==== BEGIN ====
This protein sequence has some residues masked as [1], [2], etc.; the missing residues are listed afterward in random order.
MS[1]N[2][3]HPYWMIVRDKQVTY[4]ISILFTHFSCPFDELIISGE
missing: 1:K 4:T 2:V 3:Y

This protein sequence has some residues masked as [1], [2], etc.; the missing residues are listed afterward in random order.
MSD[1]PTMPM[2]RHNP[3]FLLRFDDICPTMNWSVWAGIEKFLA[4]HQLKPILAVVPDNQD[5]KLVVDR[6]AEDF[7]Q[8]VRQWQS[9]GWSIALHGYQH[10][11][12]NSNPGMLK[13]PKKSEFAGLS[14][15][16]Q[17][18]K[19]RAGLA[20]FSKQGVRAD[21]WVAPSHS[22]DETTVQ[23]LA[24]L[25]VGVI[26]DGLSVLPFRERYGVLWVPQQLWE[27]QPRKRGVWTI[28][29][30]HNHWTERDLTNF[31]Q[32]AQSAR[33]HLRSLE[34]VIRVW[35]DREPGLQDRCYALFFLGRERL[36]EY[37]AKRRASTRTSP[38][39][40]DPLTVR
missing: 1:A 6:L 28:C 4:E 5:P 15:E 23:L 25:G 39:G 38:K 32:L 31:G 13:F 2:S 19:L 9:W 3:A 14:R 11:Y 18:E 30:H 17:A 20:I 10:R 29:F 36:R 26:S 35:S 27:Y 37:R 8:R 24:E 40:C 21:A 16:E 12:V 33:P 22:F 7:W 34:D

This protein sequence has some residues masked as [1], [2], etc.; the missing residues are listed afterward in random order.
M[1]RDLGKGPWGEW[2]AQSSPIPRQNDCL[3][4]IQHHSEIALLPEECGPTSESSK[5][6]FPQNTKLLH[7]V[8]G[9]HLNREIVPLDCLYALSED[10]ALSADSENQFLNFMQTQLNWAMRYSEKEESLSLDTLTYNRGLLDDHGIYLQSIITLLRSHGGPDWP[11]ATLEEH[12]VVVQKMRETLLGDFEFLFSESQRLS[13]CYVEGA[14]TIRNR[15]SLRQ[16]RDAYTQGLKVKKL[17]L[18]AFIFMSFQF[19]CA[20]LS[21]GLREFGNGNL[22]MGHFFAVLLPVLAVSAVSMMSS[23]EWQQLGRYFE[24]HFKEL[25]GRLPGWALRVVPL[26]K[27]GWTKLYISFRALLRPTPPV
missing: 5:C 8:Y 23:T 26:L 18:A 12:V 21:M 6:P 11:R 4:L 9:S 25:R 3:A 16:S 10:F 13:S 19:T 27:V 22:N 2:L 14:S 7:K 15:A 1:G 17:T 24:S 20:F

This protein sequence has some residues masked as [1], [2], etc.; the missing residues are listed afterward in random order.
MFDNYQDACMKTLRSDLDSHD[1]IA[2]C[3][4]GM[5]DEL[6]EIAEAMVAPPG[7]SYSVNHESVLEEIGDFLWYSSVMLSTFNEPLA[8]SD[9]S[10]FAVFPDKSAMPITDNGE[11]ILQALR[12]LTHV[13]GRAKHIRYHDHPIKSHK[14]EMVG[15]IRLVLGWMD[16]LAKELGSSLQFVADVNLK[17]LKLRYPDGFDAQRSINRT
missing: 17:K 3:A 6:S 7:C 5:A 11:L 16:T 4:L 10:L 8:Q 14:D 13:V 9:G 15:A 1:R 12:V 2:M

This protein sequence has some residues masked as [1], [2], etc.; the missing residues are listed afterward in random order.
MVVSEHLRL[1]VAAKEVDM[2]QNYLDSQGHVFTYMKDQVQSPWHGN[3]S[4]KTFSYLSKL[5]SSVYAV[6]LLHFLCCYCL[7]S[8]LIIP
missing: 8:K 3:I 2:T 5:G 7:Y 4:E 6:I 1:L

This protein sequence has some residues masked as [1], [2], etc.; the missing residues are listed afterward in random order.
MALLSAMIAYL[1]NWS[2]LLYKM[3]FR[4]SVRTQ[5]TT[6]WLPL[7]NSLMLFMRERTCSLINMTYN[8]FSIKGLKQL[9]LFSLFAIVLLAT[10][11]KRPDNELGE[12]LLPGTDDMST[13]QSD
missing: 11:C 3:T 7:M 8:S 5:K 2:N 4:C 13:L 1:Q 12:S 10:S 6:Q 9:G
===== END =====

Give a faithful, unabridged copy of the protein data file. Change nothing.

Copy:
This protein sequence has some residues masked as [1], [2], etc.; the missing residues are listed afterward in random order.
MS[1]N[2][3]HPYWMIVRDKQVTY[4]ISILFTHFSCPFDELIISGE
missing: 1:K 4:T 2:V 3:Y

This protein sequence has some residues masked as [1], [2], etc.; the missing residues are listed afterward in random order.
MSD[1]PTMPM[2]RHNP[3]FLLRFDDICPTMNWSVWAGIEKFLA[4]HQLKPILAVVPDNQD[5]KLVVDR[6]AEDF[7]Q[8]VRQWQS[9]GWSIALHGYQH[10][11][12]NSNPGMLK[13]PKKSEFAGLS[14][15][16]Q[17][18]K[19]RAGLA[20]FSKQGVRAD[21]WVAPSHS[22]DETTVQ[23]LA[24]L[25]VGVI[26]DGLSVLPFRERYGVLWVPQQLWE[27]QPRKRGVWTI[28][29][30]HNHWTERDLTNF[31]Q[32]AQSAR[33]HLRSLE[34]VIRVW[35]DREPGLQDRCYALFFLGRERL[36]EY[37]AKRRASTRTSP[38][39][40]DPLTVR
missing: 1:A 6:L 28:C 4:E 5:P 15:E 23:L 25:G 39:G 38:K 32:L 31:G 13:F 2:S 19:L 9:W 3:A 14:R 11:Y 18:E 30:H 17:A 20:I 10:R 29:F 36:R 26:S 35:S 27:Y 37:R 8:R 24:E 40:C 21:A 16:E 12:V 33:P 22:F 7:W 34:D

This protein sequence has some residues masked as [1], [2], etc.; the missing residues are listed afterward in random order.
M[1]RDLGKGPWGEW[2]AQSSPIPRQNDCL[3][4]IQHHSEIALLPEECGPTSESSK[5][6]FPQNTKLLH[7]V[8]G[9]HLNREIVPLDCLYALSED[10]ALSADSENQFLNFMQTQLNWAMRYSEKEESLSLDTLTYNRGLLDDHGIYLQSIITLLRSHGGPDWP[11]ATLEEH[12]VVVQKMRETLLGDFEFLFSESQRLS[13]CYVEGA[14]TIRNR[15]SLRQ[16]RDAYTQGLKVKKL[17]L[18]AFIFMSFQF[19]CA[20]LS[21]GLREFGNGNL[22]MGHFFAVLLPVLAVSAVSMMSS[23]EWQQLGRYFE[24]HFKEL[25]GRLPGWALRVVPL[26]K[27]GWTKLYISFRALLRPTPPV
missing: 5:C 8:Y 23:T 26:L 18:A 12:V 21:M 6:P 11:R 4:L 9:S 25:R 3:A 16:S 10:F 13:S 19:T 27:V 22:N 2:L 14:S 7:K 15:A 1:G 17:T 24:S 20:F

This protein sequence has some residues masked as [1], [2], etc.; the missing residues are listed afterward in random order.
MFDNYQDACMKTLRSDLDSHD[1]IA[2]C[3][4]GM[5]DEL[6]EIAEAMVAPPG[7]SYSVNHESVLEEIGDFLWYSSVMLSTFNEPLA[8]SD[9]S[10]FAVFPDKSAMPITDNGE[11]ILQALR[12]LTHV[13]GRAKHIRYHDHPIKSHK[14]EMVG[15]IRLVLGWMD[16]LAKELGSSLQFVADVNLK[17]LKLRYPDGFDAQRSINRT
missing: 17:K 3:A 6:S 7:C 5:A 11:L 16:T 4:L 10:L 8:Q 14:D 13:V 9:G 15:A 1:R 12:V 2:M

This protein sequence has some residues masked as [1], [2], etc.; the missing residues are listed afterward in random order.
MVVSEHLRL[1]VAAKEVDM[2]QNYLDSQGHVFTYMKDQVQSPWHGN[3]S[4]KTFSYLSKL[5]SSVYAV[6]LLHFLCCYCL[7]S[8]LIIP
missing: 8:K 3:I 2:T 5:G 7:Y 4:E 6:I 1:L

This protein sequence has some residues masked as [1], [2], etc.; the missing residues are listed afterward in random order.
MALLSAMIAYL[1]NWS[2]LLYKM[3]FR[4]SVRTQ[5]TT[6]WLPL[7]NSLMLFMRERTCSLINMTYN[8]FSIKGLKQL[9]LFSLFAIVLLAT[10][11]KRPDNELGE[12]LLPGTDDMST[13]QSD
missing: 11:C 3:T 7:M 8:S 5:K 2:N 4:C 13:L 1:Q 12:S 10:S 6:Q 9:G